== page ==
Common Core concerns expressed by teachers, parents and community

By Kelly McCarthy

November 25, 2013 Updated Nov 25, 2013 at 8:55 PM EDT

Vestal, NY (WBNG Binghamton) The flurry of questions and concerns from parents, teachers, and anyone involved in education came as soon as the Common Core standards were released this school year.

Whether they like it or not, Common Core is a term New York State parents and teachers must come to accept. But just as the new education standards are rising, so are the questions and concerns.

"What's the evidence that backs up that common core is going to work?" asked Rene Carpenter, teacher at Maine Memorial Elementary. "I just kind of wanted to know what their thought process was on that."

At a forum in Vestal, questions directed to the state education commissioner and board of regents members ranged from state funding to how students with learning disabilities will be treated in the classroom.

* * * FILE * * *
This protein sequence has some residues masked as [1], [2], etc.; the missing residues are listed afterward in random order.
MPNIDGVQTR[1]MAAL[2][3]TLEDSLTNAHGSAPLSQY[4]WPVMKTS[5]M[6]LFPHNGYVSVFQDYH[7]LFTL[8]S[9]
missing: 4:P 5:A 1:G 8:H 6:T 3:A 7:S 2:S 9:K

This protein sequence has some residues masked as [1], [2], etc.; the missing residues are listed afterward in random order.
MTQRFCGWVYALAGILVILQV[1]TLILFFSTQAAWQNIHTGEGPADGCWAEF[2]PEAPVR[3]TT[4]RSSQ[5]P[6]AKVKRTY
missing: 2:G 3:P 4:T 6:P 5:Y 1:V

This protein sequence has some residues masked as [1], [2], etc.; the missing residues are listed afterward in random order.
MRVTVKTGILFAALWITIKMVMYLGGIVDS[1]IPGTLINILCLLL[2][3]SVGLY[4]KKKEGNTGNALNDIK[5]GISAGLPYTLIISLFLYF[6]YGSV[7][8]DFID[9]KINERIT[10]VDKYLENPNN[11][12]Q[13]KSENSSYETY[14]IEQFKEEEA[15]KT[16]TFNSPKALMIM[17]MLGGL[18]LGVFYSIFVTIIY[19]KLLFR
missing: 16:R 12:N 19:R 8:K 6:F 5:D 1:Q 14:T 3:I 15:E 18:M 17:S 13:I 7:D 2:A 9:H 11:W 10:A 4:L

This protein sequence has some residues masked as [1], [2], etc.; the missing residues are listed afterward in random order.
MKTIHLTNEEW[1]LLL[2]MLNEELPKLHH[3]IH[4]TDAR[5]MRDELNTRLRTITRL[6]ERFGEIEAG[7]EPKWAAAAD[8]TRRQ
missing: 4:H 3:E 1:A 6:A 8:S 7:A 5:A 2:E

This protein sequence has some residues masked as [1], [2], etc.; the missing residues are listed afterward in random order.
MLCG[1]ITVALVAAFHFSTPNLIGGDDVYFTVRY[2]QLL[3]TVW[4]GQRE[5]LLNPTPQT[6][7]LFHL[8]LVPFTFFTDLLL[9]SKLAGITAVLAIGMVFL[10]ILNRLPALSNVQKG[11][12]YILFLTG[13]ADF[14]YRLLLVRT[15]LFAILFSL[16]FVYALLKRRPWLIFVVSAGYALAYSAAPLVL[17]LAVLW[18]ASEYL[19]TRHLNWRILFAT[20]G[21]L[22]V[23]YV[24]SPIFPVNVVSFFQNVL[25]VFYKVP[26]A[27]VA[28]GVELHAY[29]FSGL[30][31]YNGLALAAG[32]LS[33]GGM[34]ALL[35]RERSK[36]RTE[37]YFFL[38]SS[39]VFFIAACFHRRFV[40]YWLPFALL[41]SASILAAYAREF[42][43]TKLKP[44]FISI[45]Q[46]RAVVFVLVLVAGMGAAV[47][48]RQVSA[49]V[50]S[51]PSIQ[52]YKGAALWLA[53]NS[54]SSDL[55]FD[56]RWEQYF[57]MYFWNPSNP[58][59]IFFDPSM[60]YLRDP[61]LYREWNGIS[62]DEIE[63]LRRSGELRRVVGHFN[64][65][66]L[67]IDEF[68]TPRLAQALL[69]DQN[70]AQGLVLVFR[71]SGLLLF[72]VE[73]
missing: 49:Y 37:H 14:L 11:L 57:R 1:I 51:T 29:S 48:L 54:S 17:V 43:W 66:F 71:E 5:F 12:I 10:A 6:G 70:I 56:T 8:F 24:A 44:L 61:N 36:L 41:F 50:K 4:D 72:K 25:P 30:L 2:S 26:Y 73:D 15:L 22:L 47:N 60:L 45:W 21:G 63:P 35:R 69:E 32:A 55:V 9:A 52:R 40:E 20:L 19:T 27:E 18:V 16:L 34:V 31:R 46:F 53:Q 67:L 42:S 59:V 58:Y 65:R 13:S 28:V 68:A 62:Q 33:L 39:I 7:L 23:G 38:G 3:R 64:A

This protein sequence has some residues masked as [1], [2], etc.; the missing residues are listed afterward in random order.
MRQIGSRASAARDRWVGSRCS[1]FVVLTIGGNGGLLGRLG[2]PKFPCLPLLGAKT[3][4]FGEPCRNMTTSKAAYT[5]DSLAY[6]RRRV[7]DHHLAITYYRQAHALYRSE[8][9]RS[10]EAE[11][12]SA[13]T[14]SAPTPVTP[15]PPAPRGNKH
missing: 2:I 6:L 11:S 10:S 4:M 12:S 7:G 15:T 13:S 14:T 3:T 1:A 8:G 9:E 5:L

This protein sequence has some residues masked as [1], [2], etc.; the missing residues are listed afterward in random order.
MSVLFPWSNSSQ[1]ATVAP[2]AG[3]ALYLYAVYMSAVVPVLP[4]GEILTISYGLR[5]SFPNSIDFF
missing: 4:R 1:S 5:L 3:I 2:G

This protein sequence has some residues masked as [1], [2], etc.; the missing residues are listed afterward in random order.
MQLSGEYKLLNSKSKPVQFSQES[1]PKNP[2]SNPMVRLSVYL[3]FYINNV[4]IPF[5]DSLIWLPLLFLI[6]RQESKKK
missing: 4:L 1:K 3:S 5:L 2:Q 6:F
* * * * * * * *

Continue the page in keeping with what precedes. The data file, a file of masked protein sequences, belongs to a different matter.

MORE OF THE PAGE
"I'm just really concerned about people with different learning styles," said Chenango Valley parent Casey Calvey, "And how does it allow for that?"

Calvey worries the new standards will force students with special needs to be separated from the class in order to understand the material.

"So it sounds like it's under consideration," Calvey said, "But I don't know if it really is going to answer the question."

One of the more repeated concerns was with the suggested learning modules on the Engage NY website. Teachers and superintendents said there's too much material in the curriculum modules.

"It's just not feasible to teach those modules within the time limit they have in class," said Windsor Superintendent Jason Andrews. "So they're having to make decisions about what part from the modules to cut and to replace."

Audience members wrote down their questions before the forum and they were pre-selected by WSKG. Time ran out before everyone had the chance to ask their questions.

"In all honesty, I don't necessarily know as if I got a clear and concise answer," Carpenter said, "But I think it's a tough question."

Tough questions about whether the common core will make success common for students across New York.